Do You Have What The Airlines Are Looking For?

 

By: Steven Daun, National Chief Pilot

You have been flying recreationally for years. During one of many vacations with friends or family, you find yourself on an airliner jetting to some unique destination. Inevitably, during one of these trips, one of your friends or family members indicates that “since you are a pilot, if something happens, you can fly the plane, right?”

Regardless of whether you are a recreational pilot who had fantasized once or twice about being an airline pilot or a new pilot who is focused on a career in aviation, now is your time.

Never in the history of aviation has our industry found itself so short of qualified flight crew members. Never in the history of aviation has there been so many opportunities. Let’s call this the “trickle up” effect. The major airlines are taking pilots from the regionals, the regionals are taking pilots from the corporate flight departments, the corporate flight departments are taking pilots from charter companies and from flight schools, the flight schools are taking the newly-minted CFI graduates from anywhere they can find them. There is no end in sight. How do you take advantage of these opportunities?

While the answer may sound simple, it requires some additional explanations. The answer is time, enough flight time to qualify for an ATP. However, not all flight time is the same. There is a difference between the quantity and quality of the hours you have. This becomes quite clear on your first day of class at the airline. If you don’t have a solid foundation of the fundamentals and strong instrument flying skills, you will quickly find yourself behind the power curve and eventually washing out of class.

There are ways to protect yourself and your flight training investment from having this happen.

  1. When studying for your Knowledge Exams, take the time to learn the information. If you memorize the answers, you are shortchanging yourself, and it will lead to a weak foundation.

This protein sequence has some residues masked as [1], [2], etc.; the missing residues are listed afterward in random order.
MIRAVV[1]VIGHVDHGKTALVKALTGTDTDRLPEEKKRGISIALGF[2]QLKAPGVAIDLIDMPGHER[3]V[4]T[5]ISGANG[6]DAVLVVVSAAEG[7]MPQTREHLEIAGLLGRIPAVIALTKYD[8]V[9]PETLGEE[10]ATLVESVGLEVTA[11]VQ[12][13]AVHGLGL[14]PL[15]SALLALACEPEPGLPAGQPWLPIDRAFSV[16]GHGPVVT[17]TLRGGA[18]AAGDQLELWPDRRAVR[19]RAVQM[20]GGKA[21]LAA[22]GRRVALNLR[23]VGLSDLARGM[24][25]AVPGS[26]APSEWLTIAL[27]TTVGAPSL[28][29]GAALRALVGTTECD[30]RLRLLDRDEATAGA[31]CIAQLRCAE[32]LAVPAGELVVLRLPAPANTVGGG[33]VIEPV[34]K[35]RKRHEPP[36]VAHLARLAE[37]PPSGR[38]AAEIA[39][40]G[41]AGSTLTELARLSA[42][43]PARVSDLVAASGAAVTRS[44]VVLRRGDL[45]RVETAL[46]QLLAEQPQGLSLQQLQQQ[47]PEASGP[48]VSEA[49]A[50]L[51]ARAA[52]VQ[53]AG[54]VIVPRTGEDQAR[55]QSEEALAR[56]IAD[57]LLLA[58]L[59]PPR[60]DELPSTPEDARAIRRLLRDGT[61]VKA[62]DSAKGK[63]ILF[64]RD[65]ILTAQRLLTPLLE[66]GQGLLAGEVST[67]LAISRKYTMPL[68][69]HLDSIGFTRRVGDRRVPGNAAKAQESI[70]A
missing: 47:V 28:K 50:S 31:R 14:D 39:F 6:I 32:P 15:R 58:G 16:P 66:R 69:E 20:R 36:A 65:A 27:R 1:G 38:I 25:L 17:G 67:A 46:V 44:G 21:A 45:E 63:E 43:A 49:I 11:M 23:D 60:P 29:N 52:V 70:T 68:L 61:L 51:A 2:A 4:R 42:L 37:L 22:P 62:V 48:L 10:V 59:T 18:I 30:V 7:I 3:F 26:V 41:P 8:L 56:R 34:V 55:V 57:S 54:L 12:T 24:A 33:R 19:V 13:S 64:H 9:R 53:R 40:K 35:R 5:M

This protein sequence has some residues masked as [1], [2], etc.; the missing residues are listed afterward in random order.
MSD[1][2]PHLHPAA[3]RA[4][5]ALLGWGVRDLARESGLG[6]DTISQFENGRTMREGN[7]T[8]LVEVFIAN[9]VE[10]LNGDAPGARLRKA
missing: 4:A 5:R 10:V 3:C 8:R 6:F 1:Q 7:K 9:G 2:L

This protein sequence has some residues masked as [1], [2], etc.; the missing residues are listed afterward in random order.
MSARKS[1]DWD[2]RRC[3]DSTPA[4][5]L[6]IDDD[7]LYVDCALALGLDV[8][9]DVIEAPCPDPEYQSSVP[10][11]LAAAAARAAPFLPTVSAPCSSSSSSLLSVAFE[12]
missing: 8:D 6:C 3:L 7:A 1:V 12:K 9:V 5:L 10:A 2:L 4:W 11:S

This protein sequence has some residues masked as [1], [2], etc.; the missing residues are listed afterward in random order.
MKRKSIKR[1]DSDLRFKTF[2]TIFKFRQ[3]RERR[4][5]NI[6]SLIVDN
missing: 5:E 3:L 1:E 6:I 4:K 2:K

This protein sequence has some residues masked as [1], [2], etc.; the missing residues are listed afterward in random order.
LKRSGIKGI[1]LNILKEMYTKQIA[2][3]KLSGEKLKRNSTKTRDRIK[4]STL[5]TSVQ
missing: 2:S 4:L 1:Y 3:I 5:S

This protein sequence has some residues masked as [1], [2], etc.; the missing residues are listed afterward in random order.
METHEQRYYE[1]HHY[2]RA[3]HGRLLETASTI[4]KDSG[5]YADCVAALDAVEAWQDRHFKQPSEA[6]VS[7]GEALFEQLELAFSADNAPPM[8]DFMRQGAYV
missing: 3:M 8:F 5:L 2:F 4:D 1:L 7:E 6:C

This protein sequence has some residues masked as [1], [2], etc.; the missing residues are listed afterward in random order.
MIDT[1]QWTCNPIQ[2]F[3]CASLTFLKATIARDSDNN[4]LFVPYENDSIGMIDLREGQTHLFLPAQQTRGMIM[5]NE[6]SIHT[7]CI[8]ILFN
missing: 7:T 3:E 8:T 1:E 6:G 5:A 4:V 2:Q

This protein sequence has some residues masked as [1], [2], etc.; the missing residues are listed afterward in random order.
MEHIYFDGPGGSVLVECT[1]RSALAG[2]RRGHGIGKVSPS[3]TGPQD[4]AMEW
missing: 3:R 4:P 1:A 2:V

2. When flying, conduct yourself as a professional pilot. Don’t take shortcuts. Use your checklist, file your flight plan, calculate your weight and balance, evaluate and understand your weather.
  3. Many pilots will become flight instructors. If you choose this route, make sure you are prepared for each lesson, and you have an in-depth understanding of the topic to be discussed. You will find that you learn more by preparing for and explaining lessons to students than anything else you have experienced in aviation. This ensures a solid foundation.
  4. Don’t rush. These opportunities are not going anywhere in the near future. The more time you take to hone your skills and increase your knowledge the better off you will be once you start class.

So why did I start this article out referring to recreational pilots? The answer is simple. You love flying and may not be in love with your full-time job. You may find that by getting a little proficiency training or by upgrading your current certificates, a new world of full-time and part-time opportunities may open for you.

You will never know unless you ask. Think about it. Wouldn’t it be cool to fly that light twin for your local charter company on a full-time or part-time basis? Wouldn’t it be cool to work as a flight instructor either full-time or part-time? Wouldn’t it be cool to begin your second career as an airline pilot? If you can dream it, we can help you get there. It all starts with a simple phone call or email. What are you waiting for?